2008 Drunk Driving Statistics

Click here for drunk driving statistics for 20072006; 2005; 2004; 2003; 2002; 2001; 2000.

All 50 states in the US and Puerto Rico now apply two statutory offenses to driving under the influence of alcohol. The first (and original) offense is known either as driving under the influence (DUI), driving while intoxicated/impaired (DWI), or operating [a motor vehicle] while intoxicated/impaired (OWI). This is based upon a police officer's observations (driving behavior, slurred speech, the results of a roadside sobriety test, etc.)

The second offense is called "illegal per se", which is driving with a Blood Alcohol Concentration (BAC) of 0.08 g/dL or higher. Since 2002 it has been illegal in all 50 states to drive with a BAC that is 0.08 or higher. Drivers are considered to be alcohol-impaired when their BAC is .08 or higher.

Alcohol-related deaths in the US since 1982:

 
Total fatalities
Alcohol-related fatalities
Year
Number
Number
Percent
1982
43,945
26,173
60
1983
42,589
24,635
58
1984
44,257
24,762
56
1985
43,825
23,167
53
1986
46,087
25,017
54
1987
46,390
24,094
52
1988
47,087
23,833
51
1989
45,582
22,424
49
1990
44,599
22,587
51
1991
41,508
20,159
49
1992
39,250
18,290
47
1993
40,150
17,908
45
1994
40,716
17,308
43
1995
41,817
17,732
42
1996
42,065
17,749
42
1997
42,013
16,711
40
1998
41,501
16,673
40
1999
41,717
16,572
40
41,945
17,380
41
42,196
17,400
41
43,005
17,524
41
42,643
17,013
40
42,518
16,919
39
43,443
16,885
39
42,532
15,829
37
41,059
15,387
37
2008
37,261
13,846
37

Drinking and driving fatalities by state in 2008 (ranked by highest number of alcohol-related* deaths):

State
Total Fatalities

Alcohol-Related Fatalities

Number
Percent
Texas 3,382 1,463 43
California 3,434 1,198 35
Florida 2,978 1,041 35
Pennsylvania 1,468 578 39
North Carolina 1,433 500 35
Georgia 1,493 489 33
South Carolina 920 463 50
Illinois 1,043 434 42
Ohio 1,190 415 35
New York 1,231 409 33
Louisiana 912 404 44
Tennessee 1,035 386 37
Alabama 966 367 38
Virginia 824 365 44
Missouri 960 364 38
Michigan 980 331 34
Arizona 937 329 35
Mississippi 783 297 38
Oklahoma 749 274 37
Indiana 814 250 31
Wisconsin 605 250 41
Kentucky 826 226 27
Washington 521 225 43
Arkansas 600 205 34
Colorado 548 202 37
New Jersey 590 197 33
Maryland 591 186 31
Minnesota 456 161 35
Oregon 416 159 38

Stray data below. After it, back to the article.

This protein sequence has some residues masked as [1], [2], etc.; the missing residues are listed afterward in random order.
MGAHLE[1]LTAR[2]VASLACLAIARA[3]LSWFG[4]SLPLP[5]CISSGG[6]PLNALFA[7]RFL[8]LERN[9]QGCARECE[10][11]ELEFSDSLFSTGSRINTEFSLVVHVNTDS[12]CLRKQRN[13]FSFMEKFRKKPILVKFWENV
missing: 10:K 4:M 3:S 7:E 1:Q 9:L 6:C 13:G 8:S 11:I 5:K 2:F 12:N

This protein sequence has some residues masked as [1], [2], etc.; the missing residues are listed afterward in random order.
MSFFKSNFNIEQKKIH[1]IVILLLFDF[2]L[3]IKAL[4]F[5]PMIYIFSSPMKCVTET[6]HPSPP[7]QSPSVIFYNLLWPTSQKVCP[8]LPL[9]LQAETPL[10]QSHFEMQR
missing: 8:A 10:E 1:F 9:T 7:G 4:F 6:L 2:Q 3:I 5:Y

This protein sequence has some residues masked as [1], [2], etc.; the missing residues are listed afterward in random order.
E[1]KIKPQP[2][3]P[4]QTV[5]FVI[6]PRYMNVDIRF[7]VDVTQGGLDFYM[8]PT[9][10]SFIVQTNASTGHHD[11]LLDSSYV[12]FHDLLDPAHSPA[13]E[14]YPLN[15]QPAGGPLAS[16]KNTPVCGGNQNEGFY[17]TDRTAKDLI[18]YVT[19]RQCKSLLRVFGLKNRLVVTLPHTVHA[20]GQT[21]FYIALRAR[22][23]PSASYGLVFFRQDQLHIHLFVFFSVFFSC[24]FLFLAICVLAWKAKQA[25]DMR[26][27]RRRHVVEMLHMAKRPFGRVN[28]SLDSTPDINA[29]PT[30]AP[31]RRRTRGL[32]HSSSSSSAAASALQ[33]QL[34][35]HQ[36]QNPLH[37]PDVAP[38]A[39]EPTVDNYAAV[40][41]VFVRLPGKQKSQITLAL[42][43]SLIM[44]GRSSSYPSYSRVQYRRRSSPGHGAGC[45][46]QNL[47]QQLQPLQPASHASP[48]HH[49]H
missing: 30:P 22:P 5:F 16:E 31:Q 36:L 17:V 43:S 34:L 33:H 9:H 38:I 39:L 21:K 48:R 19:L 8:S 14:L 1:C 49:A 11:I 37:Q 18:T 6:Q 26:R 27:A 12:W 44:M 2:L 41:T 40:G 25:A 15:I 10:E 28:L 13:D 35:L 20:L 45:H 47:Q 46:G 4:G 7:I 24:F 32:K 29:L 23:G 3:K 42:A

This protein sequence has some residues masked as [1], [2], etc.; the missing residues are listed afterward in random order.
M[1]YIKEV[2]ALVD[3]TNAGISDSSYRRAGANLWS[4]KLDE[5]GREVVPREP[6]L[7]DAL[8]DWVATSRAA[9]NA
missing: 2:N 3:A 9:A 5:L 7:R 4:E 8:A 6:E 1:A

Kansas 385 157 41
Massachusetts 363 151 42
West Virginia 380 142 37
Nevada 324 121 37
New Mexico 366 118 32
Iowa 412 113 27
Connecticut 264 104 40
Montana 229 103 45
Idaho 232 93 40
Nebraska 208 75 36
Wyoming 159 75 47
Utah 275 55 20
New Hampshire 139 53 38
North Dakota 104 52 50
Hawaii 107 50 46
Delaware 121 49 40
Maine 155 47 30
South Dakota 119 41 34
Rhode Island 65 29 45
Alaska 62 24 38
Vermont 73 15 21
Dist of Columbia 34 13 39
National 37,261 13,846 37
Puerto Rico 399 162 41

 

The table below shows alcohol-impaired** motor vehicle fatalities in the US for 2008.

State Total Fatalities* BAC=.08+
Number Number Percent
Texas 3,382 1,269 38
California 3,434 1,029 30
Florida 2,978 875 29
Pennsylvania 1,468 496 34
North Carolina 1,433 423 30
Georgia 1,493 416 28
South Carolina 920 403 44
Illinois 1,043 362 35
Ohio 1,190 356 30
New York 1,231 341 28
Louisiana 912 338 37
Tennessee 1,035 327 32
Alabama 966 315 33
Virginia 824 294 36
Missouri 960 310 32
Michigan 980 282 29
Arizona 937 266 28
Mississippi 783 266 34
Oklahoma 749 244 33
Indiana 814 208 26
Wisconsin 605 208 34
Kentucky 826 200 24
Washington 521 182 35
Arkansas 600 171 28
Colorado 548 173 32
New Jersey 590 154 26
Maryland 591 152 26
Minnesota 456 135 30
Oregon 416 136 33
Kansas 385 145 38
Massachusetts 363 124 34
West Virginia 380 128 34
Nevada 324 107 33
New Mexico 366 105 29
Iowa 412 89 22
Connecticut 264 86 32
Montana 229 91 40
Idaho 232 78 34
Nebraska 208 55 27
Wyoming 159 67 42
Utah 275 46 17
New Hampshire 139 45 32
North Dakota 104 47 46
Hawaii 107 42 39
Delaware 121 45 37
Maine 155 43 28
South Dakota 119 34 29
Rhode Island 65 25 38
Alaska 62 21 33
Vermont 73 12 16
Dist of Columbia 34 9 26
National 37,261 11,773 32
Puerto Rico 399 132 33

 

*According to the National Highway Traffic Safety Administration (NHTSA), "A motor vehicle crash is considered to be alcohol-related if at least one driver or non-occupant (such as a pedestrian or pedalcyclist) involved in the crash is determined to have had a blood alcohol concentration (BAC) of .01 gram per deciliter (g/dL) or higher. Thus, any fatality that occurs in an alcohol-related crash is considered an alcohol-related fatality. The term 'alcohol-related' does not indicate that a crash or fatality was caused by the presence of alcohol."

**A driver involved in a motor vehicle crash is considered alcohol-impaired if he or she exhibits a BAC of .08 or greater.

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